6–8-wk-old animals were intranasally inoculated with the nonmucoid Pseudomonas aeruginosa strain PAO1. Using two infection doses (3 × 106 and 7 × 106 CFU/mouse), serpinb1−/− mice had a significantly lower survival probability and a shorter median survival time compared with WT mice (Fig. 2 A). Further groups of infected mice were used to evaluate bacterial clearance. At 6 h after infection, the bacteria were similarly restricted in mice of the two genotypes, suggesting that the serpinb1−/− mice have a normal initial response to infection. At 24 h, the median bacterial count in the lungs of serpinb1−/− mice was five logs higher than that of the WT mice (P < 0.001), and the infection had spread systemically in serpinb1−/− mice but not in WT mice, as shown by high median CFU counts in the spleen (Fig. 2 B). Histological examination at 24 h after infection revealed abundant neutrophil infiltration in the lungs of both WT and serpinb1−/− mice, and consistent with the bacteriological findings, numerous foci of bacterial colonies and large areas of alveolar exudates were found in serpinb1−/− mice only (Fig. 2 C). When challenged with the mucoid P. aeruginosa clinical strain PA M57-15 isolated from a cystic fibrosis patient, WT mice cleared >99.9% of the inoculum within 24 h, whereas serpinb1-deficient mice failed to clear the infection (Fig. 2 D). Thus, the NSP inhibitor serpinb1 is essential for maximal protection against pneumonia induced by mucoid and nonmucoid strains of P. aeruginosa.
Figure 2.
Figure 2.
Serpinb1−/− mice fail to clear P. aeruginosa lung infection. (A) Kaplan-Meier survival curves of WT (+/+) and serpinb1-deficient (−/−) mice intranasally inoculated with nonmucoid P. aeruginosa strain PAO1. (more ...)
To verify specificity of the gene deletion, we tested whether delivering rSERPINB1 would correct the defective phenotype. Indeed, intranasal instillation of rSERPINB1 to serpinb1−/− mice at the time of inoculation significantly improved clearance of P. aeruginosa PAO1 from the lungs assessed at 24 h and reduced bacteremia compared with infected serpinb1−/− mice that received PBS instead of the recombinant protein (Fig. S1 A, available at We have previously demonstrated that rSERPINB1 has no effect on the growth of P. aeruginosa in vitro (15) and does not induce bacterial aggrega tion (16). Also, rSERPINB1 mixed with PAO1 had no effect on adherence of the bacteria to human bronchial epithelial and corneal epithelial cell lines (unpublished data). Therefore, the improved bacterial clearance in treated serpinb1−/− mice is not related to a direct antibacterial role for rSERPINB1 but rather to reducing injury induced by excess neutrophil proteases. In addition, previous in vivo studies in WT rats showed that rSERPINB1 can protect against elastase-induced lung injury (17) and accelerate bacterial clearance two- to threefold in the Pseudomonas agar bead model (15).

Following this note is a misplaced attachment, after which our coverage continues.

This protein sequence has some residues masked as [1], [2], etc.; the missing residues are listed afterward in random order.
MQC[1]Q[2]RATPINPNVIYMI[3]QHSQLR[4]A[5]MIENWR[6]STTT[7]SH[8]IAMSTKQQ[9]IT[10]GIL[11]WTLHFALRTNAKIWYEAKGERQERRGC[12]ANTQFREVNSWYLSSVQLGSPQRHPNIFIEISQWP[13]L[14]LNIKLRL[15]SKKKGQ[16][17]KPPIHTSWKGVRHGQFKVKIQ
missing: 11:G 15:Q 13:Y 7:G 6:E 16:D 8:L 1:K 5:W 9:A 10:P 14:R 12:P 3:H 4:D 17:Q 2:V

Evidence of excess NSP action was examined in the lungs of infected serpinb1−/− mice by measuring surfactant protein–D (SP-D). SP-D, a multimeric collagenous C-type lectin produced by alveolar epithelial cells, is highly relevant as a host defense molecule, because it functions as an opsonin in microbial clearance (18) and acts on alveolar macrophages to regulate pro- and antiinflammatory cytokine production (19). SP-D is also relevant as an NSP target because it is degraded in vitro by trace levels of each of the NSPs (16, 20). SP-D levels in lung homogenates of WT and serpinb1−/− mice were similar 6 h after P. aeruginosa infection. At 24 h, SP-D levels were reduced in the lungs of serpinb1−/− mice compared with WT mice, as indicated by immunoblots. A lower molecular mass band indicative of proteolytic degradation is also apparent (Fig. 3 A). Densitometry analysis of the 43-kD SP-D band relative to β-actin indicated that the reduction of SP-D level was statistically significant (+/+, 45 ± 6 [n = 8]; −/−, 10 ± 2 [n = 8]; P < 0.0001 according to the Student's t test). Furthermore, rSERPINB1 treatment of P. aeruginosa–infected serpinb1−/− mice partly prevented the degradation of SP-D in lung homogenates compared with nontreated mice (Fig. S1 B). As a further test of the impact of serpinb1 deletion on NSP activity, isolated neutrophils of serpinb1−/− mice were treated with LPS and FMLP and tested for their ability to cleave recombinant rat SP-D (rrSP-D) in vitro. The extent of rrSP-D cleavage by serpinb1−/− neutrophils was fourfold greater than by WT neutrophils, as determined by densitometry. The cleavage was specific for NSPs because it was abrogated by rSERPINB1 and diisopropyl fluorophosphate (Fig. 3 B). Collectively, these findings indicate a direct role for serpinb1 in regulating NSP activity released by neutrophils and in preserving SP-D, an important-host defense molecule.
Figure 3.
Figure 3.
Proteolysis of SP-D and cytokine production in lungs of P. aeruginosa PAO1–infected mice. (A) Western blot analysis of SP-D (43 kD, black arrowheads) in disulfide-reduced lung homogenate samples at 6 and 24 h after infection. White arrowheads (more ...)